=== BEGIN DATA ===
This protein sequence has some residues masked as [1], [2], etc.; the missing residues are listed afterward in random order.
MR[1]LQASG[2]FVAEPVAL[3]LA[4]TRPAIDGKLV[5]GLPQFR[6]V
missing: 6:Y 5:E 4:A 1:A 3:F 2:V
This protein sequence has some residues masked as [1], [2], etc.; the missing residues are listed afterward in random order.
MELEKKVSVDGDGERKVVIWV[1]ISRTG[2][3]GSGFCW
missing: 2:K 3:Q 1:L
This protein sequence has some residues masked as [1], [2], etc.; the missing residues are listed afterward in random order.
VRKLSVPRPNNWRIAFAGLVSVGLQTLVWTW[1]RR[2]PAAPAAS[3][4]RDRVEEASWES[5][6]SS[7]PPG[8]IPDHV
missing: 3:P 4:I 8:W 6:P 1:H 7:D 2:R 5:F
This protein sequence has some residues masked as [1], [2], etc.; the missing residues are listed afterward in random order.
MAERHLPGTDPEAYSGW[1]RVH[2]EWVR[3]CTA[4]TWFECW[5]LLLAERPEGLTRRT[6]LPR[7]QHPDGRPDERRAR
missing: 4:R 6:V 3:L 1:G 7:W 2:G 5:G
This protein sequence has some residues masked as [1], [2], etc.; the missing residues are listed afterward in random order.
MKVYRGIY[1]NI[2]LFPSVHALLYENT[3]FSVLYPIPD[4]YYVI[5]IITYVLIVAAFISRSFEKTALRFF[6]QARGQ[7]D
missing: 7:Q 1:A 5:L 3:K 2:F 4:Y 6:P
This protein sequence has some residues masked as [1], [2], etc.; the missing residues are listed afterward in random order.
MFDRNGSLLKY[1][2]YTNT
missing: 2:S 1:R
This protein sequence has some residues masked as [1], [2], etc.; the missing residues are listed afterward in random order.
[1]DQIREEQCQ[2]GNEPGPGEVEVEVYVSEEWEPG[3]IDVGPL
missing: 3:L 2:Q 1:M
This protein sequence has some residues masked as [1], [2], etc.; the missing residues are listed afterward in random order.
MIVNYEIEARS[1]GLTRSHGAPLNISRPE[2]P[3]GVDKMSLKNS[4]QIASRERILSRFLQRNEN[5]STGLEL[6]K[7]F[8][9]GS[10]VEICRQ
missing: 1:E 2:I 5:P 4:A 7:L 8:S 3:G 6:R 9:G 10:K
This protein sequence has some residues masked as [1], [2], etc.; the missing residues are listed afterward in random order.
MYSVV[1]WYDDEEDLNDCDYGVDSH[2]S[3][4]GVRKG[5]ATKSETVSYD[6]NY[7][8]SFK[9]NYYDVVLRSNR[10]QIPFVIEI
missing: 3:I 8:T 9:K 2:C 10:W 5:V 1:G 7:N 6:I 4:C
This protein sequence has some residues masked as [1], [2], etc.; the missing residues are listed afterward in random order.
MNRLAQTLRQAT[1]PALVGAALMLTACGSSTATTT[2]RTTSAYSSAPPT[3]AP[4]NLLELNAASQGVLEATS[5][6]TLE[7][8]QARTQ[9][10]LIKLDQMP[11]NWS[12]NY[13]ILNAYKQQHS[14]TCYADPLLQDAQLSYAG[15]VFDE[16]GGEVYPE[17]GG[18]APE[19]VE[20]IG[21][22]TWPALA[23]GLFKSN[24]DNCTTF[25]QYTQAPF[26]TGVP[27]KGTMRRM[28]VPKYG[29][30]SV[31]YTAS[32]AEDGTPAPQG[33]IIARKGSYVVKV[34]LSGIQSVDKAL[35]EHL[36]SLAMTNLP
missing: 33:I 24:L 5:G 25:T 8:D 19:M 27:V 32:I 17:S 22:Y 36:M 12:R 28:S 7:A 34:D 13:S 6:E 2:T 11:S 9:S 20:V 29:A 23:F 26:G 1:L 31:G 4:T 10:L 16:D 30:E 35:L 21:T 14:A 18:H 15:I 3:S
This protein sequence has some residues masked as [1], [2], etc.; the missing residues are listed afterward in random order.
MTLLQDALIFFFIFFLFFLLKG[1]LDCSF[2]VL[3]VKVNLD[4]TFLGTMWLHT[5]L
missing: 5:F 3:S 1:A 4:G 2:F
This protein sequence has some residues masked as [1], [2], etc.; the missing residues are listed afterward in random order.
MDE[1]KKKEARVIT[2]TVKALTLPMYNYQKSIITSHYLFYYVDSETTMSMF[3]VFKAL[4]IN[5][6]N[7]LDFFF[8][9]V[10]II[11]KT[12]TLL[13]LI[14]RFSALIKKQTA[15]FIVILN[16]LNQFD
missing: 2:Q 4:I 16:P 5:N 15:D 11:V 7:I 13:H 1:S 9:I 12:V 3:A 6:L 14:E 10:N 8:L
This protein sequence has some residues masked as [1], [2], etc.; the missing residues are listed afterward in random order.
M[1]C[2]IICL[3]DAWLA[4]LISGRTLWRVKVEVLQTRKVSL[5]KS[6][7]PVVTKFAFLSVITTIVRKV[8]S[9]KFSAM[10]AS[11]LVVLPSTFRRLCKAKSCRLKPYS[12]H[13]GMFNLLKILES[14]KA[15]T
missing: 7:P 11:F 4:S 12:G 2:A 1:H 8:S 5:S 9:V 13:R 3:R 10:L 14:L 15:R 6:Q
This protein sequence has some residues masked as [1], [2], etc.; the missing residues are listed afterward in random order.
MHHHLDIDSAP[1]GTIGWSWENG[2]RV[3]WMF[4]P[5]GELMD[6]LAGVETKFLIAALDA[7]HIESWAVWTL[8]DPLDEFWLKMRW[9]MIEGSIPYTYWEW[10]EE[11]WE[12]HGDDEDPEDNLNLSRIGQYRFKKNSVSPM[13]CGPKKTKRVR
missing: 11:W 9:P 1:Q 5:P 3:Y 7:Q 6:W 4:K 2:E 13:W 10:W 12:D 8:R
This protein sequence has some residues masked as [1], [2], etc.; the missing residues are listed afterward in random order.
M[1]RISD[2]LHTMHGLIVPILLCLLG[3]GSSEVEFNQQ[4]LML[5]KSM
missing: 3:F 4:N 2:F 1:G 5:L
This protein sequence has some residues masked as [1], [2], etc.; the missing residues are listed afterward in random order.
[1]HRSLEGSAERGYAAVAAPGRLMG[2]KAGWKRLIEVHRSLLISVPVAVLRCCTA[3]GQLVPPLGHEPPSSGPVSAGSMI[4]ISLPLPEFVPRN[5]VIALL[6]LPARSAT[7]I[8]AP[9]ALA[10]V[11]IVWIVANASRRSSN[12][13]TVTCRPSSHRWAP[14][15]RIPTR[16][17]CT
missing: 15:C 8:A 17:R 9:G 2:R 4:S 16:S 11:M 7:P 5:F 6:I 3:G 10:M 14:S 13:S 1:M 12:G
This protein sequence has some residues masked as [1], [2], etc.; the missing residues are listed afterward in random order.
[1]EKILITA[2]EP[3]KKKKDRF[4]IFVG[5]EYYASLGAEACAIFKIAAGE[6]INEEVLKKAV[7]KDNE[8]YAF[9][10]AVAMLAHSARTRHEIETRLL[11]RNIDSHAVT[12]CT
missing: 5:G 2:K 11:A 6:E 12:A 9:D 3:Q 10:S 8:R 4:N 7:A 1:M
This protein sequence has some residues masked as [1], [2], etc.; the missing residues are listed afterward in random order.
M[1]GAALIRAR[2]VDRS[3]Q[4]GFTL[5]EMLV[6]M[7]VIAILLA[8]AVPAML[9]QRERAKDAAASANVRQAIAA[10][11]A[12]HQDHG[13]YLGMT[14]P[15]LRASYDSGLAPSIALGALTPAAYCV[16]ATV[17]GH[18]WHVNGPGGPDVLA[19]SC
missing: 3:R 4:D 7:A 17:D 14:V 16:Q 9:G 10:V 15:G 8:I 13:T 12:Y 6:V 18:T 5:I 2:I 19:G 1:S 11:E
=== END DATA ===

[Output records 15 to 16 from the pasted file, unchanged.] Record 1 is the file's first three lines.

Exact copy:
This protein sequence has some residues masked as [1], [2], etc.; the missing residues are listed afterward in random order.
M[1]RISD[2]LHTMHGLIVPILLCLLG[3]GSSEVEFNQQ[4]LML[5]KSM
missing: 3:F 4:N 2:F 1:G 5:L
This protein sequence has some residues masked as [1], [2], etc.; the missing residues are listed afterward in random order.
[1]HRSLEGSAERGYAAVAAPGRLMG[2]KAGWKRLIEVHRSLLISVPVAVLRCCTA[3]GQLVPPLGHEPPSSGPVSAGSMI[4]ISLPLPEFVPRN[5]VIALL[6]LPARSAT[7]I[8]AP[9]ALA[10]V[11]IVWIVANASRRSSN[12][13]TVTCRPSSHRWAP[14][15]RIPTR[16][17]CT
missing: 15:C 8:A 17:R 9:G 2:R 4:S 16:S 11:M 7:P 5:F 6:I 3:G 10:M 14:S 13:S 1:M 12:G